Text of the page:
For those that can remember pre-pandemic times, there was an ongoing debate about a switch to a four-day week, which was proposed as a solution to prevent burnout and stress, leading inevitably to a happier workforce. The pandemic fundamentally changed the way in which most of us now work, with many working entirely from home; some working on a hybrid basis; and a few intrepid spirits holding down their UK based job whilst living abroad. The world of work has never been so confused or confusing.
In addition, there is an ongoing battle to secure and retain the most talented individuals to help business thrive. Recruiters are constantly seeking to encourage individuals to jump ship and move. The decision to move is rarely about just pay, fundamentally most employees like working with people they know and trust. Change is an opportunity for new success or potential failure.
The Employment Relations (Flexible Working) Act 2023
The Employment Relations (Flexible Working) Act 2023, when in force, will continue to shift the balance of power towards a more flexible working week, allowing two applications a year and cutting down the time within which a decision must be reached from three months to two and requiring the employer and employee to consult, if the employer is proposing to refuse the application.
Four-day working week trial
A study earlier this year reported that after a six-month trial of the four-day working week, 56 of 61 company participants in the trial decided to make the switch to a four-day working week permanent, with employees working fewer hours but with no loss in pay. Some may argue that those participating in a trial would work hard to ensure its success, in the hope of working less whilst still being paid the same.
That might be an inevitable consequence of a trial, but empirical evidence also suggests that mothers who have reduced working hours achieve more in those hours than those who are working a normal week. There are probably many factors behind that, a desire not to fail, to get back to the children to spend more time with them and the knowledge that many may be waiting for you to fail, are all possible explanations for that phenomenon.
We also know that the UK has some of the longest working hours in Europe, but that productivity is lower. When the working day / week stretches out interminably before an employee, the work can be made to stretch to fill the gap. The challenge obviously comes with those for whom the working week is already too short, where they are suffering work related stress, compressing the working week for these employees may be a step too far. Employers considering reducing the working week will need to ensure that employees are properly and adequately supported.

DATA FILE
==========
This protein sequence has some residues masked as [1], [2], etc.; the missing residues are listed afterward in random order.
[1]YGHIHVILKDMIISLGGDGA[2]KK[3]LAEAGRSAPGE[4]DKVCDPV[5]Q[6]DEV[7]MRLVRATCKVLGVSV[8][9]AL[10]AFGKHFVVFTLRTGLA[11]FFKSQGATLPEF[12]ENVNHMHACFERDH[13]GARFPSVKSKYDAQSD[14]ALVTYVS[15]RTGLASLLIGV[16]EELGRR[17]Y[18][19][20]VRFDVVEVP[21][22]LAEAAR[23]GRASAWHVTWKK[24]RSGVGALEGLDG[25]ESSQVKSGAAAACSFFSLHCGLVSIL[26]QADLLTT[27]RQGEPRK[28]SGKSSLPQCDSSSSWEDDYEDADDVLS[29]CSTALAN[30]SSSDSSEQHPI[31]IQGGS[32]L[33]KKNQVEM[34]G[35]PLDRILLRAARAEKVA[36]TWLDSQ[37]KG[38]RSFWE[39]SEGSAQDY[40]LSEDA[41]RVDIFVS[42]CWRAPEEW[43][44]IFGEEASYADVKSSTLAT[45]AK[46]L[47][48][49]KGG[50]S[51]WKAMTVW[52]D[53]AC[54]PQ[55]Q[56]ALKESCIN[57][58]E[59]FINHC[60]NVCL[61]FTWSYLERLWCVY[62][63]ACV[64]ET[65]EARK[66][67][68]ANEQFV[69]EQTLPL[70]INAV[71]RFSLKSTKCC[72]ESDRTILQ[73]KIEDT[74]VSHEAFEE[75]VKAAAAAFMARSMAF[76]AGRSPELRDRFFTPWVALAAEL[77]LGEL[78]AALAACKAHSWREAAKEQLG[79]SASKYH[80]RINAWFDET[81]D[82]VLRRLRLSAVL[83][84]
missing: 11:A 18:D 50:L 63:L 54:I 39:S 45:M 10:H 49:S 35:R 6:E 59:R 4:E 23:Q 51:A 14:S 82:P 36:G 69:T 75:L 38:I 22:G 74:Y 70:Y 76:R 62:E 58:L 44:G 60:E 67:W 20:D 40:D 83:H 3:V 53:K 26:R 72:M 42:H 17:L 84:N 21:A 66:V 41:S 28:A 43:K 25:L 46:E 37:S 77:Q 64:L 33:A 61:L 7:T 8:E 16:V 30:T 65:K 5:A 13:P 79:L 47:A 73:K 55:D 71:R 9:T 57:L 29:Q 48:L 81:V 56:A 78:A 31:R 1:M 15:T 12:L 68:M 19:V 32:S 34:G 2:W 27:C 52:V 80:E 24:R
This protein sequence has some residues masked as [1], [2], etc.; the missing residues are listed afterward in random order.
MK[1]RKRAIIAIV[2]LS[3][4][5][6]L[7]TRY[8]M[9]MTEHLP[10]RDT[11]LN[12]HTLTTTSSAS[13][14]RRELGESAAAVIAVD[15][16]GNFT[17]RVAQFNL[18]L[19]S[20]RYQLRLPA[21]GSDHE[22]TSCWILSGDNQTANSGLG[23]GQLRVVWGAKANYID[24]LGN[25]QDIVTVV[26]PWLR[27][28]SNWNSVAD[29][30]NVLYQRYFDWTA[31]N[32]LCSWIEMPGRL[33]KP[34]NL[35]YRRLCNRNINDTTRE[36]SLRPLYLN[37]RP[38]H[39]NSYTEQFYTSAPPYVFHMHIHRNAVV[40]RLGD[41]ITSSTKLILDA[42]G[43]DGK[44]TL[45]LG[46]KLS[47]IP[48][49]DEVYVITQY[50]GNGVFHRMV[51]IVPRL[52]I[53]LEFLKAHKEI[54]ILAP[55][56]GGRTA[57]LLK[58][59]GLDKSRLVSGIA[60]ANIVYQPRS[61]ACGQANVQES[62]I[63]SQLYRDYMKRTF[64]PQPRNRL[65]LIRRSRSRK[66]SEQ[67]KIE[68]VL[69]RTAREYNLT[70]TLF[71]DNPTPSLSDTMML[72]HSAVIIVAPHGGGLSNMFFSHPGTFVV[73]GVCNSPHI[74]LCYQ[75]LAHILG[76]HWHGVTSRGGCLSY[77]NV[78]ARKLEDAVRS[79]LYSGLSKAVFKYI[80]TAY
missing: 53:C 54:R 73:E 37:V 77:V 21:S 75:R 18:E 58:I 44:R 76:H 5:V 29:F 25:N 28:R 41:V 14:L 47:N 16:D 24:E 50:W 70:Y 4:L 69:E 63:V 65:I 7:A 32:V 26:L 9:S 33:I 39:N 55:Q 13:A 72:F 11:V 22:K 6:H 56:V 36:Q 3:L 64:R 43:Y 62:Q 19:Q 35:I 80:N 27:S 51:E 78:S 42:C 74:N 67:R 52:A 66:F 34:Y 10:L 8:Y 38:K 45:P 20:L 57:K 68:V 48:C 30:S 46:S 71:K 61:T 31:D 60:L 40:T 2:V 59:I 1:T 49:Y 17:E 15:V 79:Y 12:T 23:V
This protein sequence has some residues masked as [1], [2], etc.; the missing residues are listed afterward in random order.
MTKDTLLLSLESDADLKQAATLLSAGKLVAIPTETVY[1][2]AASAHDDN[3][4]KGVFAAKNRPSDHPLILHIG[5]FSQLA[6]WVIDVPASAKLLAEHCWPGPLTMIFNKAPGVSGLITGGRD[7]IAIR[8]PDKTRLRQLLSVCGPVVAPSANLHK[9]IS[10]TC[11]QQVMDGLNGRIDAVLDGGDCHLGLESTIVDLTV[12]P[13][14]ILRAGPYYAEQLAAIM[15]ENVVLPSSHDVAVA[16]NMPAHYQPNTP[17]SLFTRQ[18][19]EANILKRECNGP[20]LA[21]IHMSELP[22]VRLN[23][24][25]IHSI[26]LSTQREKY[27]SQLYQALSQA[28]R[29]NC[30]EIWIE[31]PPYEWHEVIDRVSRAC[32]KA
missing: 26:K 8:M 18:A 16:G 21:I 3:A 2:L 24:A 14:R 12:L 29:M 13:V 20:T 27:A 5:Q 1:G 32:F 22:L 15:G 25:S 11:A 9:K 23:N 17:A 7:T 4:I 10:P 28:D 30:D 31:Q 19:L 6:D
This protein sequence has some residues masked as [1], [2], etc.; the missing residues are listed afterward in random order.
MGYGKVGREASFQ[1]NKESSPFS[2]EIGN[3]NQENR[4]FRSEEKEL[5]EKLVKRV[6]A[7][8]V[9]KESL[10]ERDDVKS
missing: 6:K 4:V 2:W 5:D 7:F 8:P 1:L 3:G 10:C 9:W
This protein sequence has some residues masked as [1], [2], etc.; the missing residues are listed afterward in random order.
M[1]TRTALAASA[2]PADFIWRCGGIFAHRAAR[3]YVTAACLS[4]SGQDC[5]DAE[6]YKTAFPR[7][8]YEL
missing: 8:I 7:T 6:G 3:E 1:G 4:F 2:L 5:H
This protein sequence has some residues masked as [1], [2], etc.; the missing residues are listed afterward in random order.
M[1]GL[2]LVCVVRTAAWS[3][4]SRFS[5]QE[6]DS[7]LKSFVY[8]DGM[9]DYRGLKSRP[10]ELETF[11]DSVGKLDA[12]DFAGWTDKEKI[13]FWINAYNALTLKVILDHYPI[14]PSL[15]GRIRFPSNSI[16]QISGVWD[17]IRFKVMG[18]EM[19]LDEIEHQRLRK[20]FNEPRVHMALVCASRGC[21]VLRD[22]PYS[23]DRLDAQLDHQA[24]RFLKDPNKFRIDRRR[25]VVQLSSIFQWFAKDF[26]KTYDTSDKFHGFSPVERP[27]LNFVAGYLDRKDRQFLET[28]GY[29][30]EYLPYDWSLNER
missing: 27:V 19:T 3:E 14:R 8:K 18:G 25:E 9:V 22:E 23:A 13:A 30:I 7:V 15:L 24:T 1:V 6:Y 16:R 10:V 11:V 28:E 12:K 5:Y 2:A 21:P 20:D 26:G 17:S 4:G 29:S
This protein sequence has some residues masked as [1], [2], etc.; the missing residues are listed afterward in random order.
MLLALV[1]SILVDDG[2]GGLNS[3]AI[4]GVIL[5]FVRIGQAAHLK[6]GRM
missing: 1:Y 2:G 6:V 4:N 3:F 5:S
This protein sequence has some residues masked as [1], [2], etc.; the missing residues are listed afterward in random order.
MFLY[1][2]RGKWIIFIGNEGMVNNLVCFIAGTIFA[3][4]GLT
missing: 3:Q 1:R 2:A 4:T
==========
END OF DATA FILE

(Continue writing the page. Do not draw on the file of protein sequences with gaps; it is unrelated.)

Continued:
Implementing a four-day working week
Those considering a four-day week will need to consider how it will provide adequate cover for clients and customers. Professionals providing a service to their clients will need to ensure that if clients need advice they can receive it, in a timely manner. Businesses can and do have the flexibility to work to a different pattern, some have successfully worked a 9-day fortnight with every other Friday a day off.
Those who oppose such practices will doubtless point to the reports in South Cambridgeshire who have been trialling a four-day week, pointing to empty offices and failures in service delivery. Planning is key.
It will also be essential if the working week is being restructured that there is time given for the water cooler moments of inspiration and ensuring that the office culture is maintained/evolved. If the four-day week leads to the creation of an army of automatons who lack the time and space to think creatively to help drive a business forward or who are simply stifled by having to get the job done in less time is not good for business, the not only will the experiment fail but so too will the business.
Moving to a four-day week has benefits and drawbacks. It is a chance to thrive, but it is not a binary choice, there are many moving parts. For those considering trialling such an approach they need to identify what benefits they think will arise, the potential pitfalls and how they can be guarded against and have a very clear strategy for going into the trial, coming out of it and assessing its success, or failure and will need to clearly measure the impact of profit, productivity, and employee well-being.
The next steps
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